[Samba] nfs root kerberos

Jason Keltz jas at eecs.yorku.ca
Thu Nov 12 14:19:22 UTC 2020

On 11/12/2020 8:52 AM, Rowland penny via samba wrote:
> On 12/11/2020 13:27, Jason Keltz via samba wrote:
>> On 11/12/2020 8:17 AM, Rowland penny via samba wrote:
>>> On 11/11/2020 10:54, Jason Keltz via samba wrote:
>>>> Hi Louis,
>>>> I've looked into that and I'm not sure how this would be done?
>>>> By the way, even with your NFS translation fix (which doesn't work 
>>>> for me because gssproxy), do you do this before accessing root 
>>>> files..?
>>>> sudo root
>>>> kinit -k 'host$'
>>> OK, after a bit of a battle, I now have a Centos 7 Unix domain 
>>> member mounting an NFS share from a Devuan NFS4 server.
>>> The actual mount wasn't a problem, it was getting the NFS server to 
>>> work 😮
>>> I used Samba AD DC's for the authentication, a Unix domain member as 
>>> the NFS server and a Centos 7 Unix domain member as the NFS client. 
>>> I did minimal setup on the Centos machine. 
>> Hi Rowland,
>> The problem wasn't getting NFS to work - it was getting NFS "root" 
>> access to work between a CentOS 7 client and CentOS 7 server  (AKA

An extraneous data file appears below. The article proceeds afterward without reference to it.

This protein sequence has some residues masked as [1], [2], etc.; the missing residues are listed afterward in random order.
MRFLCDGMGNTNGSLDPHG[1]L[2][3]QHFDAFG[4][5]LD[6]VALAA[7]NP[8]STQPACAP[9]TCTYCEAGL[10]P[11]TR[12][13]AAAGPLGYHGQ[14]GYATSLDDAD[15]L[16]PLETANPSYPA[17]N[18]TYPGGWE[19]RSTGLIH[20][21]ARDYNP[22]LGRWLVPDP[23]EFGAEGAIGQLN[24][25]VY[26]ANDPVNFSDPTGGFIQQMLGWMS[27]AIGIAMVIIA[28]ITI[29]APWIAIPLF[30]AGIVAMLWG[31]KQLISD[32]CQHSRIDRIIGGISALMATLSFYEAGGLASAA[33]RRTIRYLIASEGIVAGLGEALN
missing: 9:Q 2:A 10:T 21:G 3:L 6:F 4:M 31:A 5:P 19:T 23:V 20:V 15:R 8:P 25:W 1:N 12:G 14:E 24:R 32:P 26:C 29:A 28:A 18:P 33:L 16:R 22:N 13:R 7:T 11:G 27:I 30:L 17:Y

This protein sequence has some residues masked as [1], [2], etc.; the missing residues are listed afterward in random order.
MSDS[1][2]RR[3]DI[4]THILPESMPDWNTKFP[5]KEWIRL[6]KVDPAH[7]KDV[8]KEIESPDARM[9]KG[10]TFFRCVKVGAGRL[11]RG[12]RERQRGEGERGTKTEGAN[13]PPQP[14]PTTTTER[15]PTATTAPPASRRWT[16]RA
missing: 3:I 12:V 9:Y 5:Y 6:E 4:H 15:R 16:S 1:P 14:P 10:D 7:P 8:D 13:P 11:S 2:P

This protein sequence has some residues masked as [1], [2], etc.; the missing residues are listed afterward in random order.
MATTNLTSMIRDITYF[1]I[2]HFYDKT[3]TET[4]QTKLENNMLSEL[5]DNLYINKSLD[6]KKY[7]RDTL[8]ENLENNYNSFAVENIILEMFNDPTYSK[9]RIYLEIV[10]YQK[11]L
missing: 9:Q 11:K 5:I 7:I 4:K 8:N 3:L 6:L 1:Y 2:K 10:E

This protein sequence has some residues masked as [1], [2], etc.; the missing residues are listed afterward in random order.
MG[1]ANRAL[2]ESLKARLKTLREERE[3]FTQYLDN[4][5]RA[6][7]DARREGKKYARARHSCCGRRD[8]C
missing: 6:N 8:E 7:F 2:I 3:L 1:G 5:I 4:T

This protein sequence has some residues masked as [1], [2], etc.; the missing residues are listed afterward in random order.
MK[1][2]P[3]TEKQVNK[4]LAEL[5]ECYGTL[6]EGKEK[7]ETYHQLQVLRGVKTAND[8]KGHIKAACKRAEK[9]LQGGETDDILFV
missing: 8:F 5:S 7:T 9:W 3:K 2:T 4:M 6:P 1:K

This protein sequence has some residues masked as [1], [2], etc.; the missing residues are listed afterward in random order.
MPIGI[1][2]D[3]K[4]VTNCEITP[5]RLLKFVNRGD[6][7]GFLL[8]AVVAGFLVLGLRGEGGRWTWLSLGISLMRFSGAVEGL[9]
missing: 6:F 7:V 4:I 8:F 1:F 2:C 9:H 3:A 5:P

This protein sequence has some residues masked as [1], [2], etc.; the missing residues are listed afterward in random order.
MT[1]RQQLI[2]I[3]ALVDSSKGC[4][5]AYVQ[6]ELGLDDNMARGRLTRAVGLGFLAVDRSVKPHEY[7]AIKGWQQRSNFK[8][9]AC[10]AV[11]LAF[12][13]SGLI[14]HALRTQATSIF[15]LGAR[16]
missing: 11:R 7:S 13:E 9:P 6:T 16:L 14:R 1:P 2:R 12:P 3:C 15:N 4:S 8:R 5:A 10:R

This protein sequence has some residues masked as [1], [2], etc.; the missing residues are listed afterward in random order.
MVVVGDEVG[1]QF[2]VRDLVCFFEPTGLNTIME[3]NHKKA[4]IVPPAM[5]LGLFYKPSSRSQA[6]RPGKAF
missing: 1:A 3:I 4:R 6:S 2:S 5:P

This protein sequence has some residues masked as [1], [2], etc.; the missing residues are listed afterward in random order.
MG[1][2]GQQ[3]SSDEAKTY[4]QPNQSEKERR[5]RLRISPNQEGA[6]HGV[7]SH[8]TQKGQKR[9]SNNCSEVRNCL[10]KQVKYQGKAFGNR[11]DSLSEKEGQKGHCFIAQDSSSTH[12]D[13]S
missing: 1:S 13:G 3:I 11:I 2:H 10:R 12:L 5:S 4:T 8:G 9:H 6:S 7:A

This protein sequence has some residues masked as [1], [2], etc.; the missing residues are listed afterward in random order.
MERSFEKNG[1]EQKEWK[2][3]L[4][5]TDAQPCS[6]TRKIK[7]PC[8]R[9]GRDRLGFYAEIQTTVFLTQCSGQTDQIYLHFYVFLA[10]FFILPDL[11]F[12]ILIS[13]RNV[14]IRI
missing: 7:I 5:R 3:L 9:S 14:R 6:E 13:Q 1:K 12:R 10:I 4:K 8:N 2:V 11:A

>> no_root_squash in /etc/exports).
>> Finally, after a significant amount of effort, I figured that out 
>> last night.
>> In my case, I needed to add a realms section for realm 
>> AD.EECS.YORKU.CA and include 2 auth_to_local rules as follows:
>> [realms]
>>     auth_to_local = RULE:[1:$1@$0](J1\$@AD.EECS.YORKU.CA)s/.*/root/
>>     auth_to_local = DEFAULT
>>   }
>> This allows root on "J1" to "really" be root.  Additional of the 
>> first line are required for each system.  The DEFAULT line is 
>> required.   Lots of fun let me tell ya.
>> Jason.
> Define what you mean by 'really root' ?
> The root user is a Unix user and, as such, has nothing to do with AD 
> (or NFS).
> If you can login into a Unix domain member, you should be able to use 
> root and if you login into a Windows domain member, then try to use 
> root, it should go 'root ? who is that ?'
> So, when you log into a Unix domain member, what isn't working ?


In the NFS world, by default, "root" on the NFS client is actually 
mapped to user "nobody" or "nfsnobody" on the NFS share for security.  
Try it.  Go into the NFS share, and touch a file as root.    With a 
sec=sys mount (no Kerberos security), you can allow root on the NFS 
client to access the NFS filesystem as root only if you export the share 
with the no_root_squash option (which is not the default).  With 
Kerberos, sec=krb5, etc. in order to not have root mapped to nfsnobody 
on the NFS share, you have to do use the no_root_squash option, PLUS the 
additional step that I described (at least for CentOS 7 with gssproxy).  
When using Debian, without gssproxy, you would use /etc/idmapd.conf in 
the way that Louis described for creating a translation of the root user 
to "root".


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